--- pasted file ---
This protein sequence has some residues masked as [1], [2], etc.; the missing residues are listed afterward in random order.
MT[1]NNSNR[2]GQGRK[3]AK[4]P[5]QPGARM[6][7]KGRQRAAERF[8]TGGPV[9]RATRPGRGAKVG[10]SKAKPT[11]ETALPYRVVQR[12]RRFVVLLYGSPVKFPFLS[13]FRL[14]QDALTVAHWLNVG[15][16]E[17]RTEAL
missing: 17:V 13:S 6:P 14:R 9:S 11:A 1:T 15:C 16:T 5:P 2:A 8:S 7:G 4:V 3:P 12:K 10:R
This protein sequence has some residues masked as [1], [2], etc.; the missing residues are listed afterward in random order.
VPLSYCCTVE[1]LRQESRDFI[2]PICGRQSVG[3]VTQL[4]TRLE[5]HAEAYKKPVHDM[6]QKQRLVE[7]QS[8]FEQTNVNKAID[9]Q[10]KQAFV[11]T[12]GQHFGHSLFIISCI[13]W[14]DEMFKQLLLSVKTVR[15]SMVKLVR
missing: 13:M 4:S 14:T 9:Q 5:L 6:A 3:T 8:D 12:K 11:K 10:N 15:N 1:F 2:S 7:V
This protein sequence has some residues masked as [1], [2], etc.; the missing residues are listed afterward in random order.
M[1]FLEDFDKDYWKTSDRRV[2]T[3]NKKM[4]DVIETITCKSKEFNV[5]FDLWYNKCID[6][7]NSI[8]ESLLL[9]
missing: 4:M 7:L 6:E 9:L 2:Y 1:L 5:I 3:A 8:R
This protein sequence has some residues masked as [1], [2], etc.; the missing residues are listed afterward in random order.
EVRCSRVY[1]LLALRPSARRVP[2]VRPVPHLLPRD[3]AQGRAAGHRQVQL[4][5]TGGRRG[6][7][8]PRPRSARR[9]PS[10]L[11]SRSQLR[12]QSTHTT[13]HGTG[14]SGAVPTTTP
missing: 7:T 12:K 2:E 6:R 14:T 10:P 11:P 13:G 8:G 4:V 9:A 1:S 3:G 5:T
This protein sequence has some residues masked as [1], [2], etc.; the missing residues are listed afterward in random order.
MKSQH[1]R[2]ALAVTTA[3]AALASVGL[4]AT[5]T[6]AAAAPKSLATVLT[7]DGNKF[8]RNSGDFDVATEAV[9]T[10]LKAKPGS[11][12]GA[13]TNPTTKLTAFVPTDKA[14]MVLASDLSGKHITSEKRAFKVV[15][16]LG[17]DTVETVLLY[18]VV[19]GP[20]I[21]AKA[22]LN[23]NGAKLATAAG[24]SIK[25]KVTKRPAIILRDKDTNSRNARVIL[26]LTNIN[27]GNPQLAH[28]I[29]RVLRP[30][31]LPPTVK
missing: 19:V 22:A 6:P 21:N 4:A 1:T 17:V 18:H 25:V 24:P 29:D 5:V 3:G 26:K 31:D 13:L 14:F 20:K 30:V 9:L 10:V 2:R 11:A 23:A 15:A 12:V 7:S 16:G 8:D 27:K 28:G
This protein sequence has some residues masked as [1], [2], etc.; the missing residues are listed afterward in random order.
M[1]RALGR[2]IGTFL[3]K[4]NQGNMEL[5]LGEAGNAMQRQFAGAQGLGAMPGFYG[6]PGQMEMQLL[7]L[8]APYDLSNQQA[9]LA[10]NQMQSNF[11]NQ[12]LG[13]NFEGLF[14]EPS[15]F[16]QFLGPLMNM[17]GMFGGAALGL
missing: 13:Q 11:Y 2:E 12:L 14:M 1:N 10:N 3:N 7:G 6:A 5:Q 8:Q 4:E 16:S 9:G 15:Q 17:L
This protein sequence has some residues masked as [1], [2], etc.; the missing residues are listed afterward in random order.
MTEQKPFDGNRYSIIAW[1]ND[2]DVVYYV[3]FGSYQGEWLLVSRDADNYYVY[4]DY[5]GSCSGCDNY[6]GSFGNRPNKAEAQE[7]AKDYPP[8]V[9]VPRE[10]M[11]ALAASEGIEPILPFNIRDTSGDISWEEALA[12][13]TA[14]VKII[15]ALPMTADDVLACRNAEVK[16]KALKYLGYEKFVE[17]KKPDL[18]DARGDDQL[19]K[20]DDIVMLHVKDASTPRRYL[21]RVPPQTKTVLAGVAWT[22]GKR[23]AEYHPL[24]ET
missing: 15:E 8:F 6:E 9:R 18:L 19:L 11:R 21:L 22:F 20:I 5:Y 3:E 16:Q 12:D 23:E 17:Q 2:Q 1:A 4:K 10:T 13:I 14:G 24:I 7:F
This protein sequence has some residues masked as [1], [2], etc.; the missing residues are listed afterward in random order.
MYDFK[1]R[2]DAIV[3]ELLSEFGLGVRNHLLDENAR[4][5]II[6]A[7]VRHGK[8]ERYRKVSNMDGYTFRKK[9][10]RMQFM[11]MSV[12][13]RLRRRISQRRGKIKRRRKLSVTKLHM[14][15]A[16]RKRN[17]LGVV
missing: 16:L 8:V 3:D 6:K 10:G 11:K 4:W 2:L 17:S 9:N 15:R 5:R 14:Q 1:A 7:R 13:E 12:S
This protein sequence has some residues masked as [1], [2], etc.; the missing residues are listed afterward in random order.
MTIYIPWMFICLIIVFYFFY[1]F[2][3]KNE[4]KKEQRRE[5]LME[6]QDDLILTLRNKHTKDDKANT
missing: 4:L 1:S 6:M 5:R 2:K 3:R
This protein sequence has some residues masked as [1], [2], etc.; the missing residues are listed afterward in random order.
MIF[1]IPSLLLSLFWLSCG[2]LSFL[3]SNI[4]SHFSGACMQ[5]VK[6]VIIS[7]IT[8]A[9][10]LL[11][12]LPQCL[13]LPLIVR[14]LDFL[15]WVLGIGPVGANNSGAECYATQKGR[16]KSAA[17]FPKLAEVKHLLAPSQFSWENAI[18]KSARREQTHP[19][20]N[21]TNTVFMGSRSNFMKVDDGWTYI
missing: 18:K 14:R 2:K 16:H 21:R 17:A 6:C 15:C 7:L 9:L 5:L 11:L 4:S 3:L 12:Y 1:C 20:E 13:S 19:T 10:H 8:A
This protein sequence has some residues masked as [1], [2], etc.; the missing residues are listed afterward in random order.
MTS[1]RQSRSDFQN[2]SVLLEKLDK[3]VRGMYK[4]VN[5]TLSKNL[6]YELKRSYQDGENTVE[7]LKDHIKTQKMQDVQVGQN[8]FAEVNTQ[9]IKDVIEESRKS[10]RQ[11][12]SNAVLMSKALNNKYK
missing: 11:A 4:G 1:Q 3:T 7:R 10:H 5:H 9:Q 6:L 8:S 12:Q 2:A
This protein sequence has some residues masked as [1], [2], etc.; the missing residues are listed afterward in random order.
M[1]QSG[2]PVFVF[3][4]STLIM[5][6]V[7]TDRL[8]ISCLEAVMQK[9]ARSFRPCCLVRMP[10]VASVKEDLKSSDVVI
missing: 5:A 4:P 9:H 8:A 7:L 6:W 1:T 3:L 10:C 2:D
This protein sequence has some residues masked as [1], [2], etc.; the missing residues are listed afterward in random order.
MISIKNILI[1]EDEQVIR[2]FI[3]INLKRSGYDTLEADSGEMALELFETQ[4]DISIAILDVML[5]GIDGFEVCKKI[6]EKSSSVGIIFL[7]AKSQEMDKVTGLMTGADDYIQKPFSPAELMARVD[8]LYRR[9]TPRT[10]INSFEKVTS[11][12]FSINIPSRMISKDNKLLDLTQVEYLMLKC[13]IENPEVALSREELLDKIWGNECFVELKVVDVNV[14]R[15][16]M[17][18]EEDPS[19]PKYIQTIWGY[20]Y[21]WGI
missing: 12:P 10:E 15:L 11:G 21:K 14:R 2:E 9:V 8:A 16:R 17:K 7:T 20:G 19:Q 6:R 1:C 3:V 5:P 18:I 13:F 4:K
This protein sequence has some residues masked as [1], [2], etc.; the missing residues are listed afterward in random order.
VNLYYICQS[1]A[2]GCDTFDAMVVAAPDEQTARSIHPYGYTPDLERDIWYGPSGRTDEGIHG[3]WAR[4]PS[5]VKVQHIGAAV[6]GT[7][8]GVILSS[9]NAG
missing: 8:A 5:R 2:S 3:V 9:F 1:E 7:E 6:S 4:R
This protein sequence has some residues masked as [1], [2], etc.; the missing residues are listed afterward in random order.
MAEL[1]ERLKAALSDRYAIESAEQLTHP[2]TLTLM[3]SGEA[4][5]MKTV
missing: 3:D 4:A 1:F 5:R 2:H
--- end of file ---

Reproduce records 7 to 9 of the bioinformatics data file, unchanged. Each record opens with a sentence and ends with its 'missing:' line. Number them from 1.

This protein sequence has some residues masked as [1], [2], etc.; the missing residues are listed afterward in random order.
MTEQKPFDGNRYSIIAW[1]ND[2]DVVYYV[3]FGSYQGEWLLVSRDADNYYVY[4]DY[5]GSCSGCDNY[6]GSFGNRPNKAEAQE[7]AKDYPP[8]V[9]VPRE[10]M[11]ALAASEGIEPILPFNIRDTSGDISWEEALA[12][13]TA[14]VKII[15]ALPMTADDVLACRNAEVK[16]KALKYLGYEKFVE[17]KKPDL[18]DARGDDQL[19]K[20]DDIVMLHVKDASTPRRYL[21]RVPPQTKTVLAGVAWT[22]GKR[23]AEYHPL[24]ET
missing: 15:E 8:F 6:E 9:R 18:L 19:L 11:R 21:L 22:F 20:I 5:Y 3:E 16:Q 12:D 23:E 17:Q 2:Q 1:A 4:K 10:T 13:I 14:G 24:I 7:F
This protein sequence has some residues masked as [1], [2], etc.; the missing residues are listed afterward in random order.
MYDFK[1]R[2]DAIV[3]ELLSEFGLGVRNHLLDENAR[4][5]II[6]A[7]VRHGK[8]ERYRKVSNMDGYTFRKK[9][10]RMQFM[11]MSV[12][13]RLRRRISQRRGKIKRRRKLSVTKLHM[14][15]A[16]RKRN[17]LGVV
missing: 16:L 8:V 3:D 6:K 10:G 11:K 4:W 2:L 17:S 9:N 15:R 5:R 14:Q 1:A 7:R 13:E 12:S
This protein sequence has some residues masked as [1], [2], etc.; the missing residues are listed afterward in random order.
MTIYIPWMFICLIIVFYFFY[1]F[2][3]KNE[4]KKEQRRE[5]LME[6]QDDLILTLRNKHTKDDKANT
missing: 4:L 1:S 6:M 5:R 2:K 3:R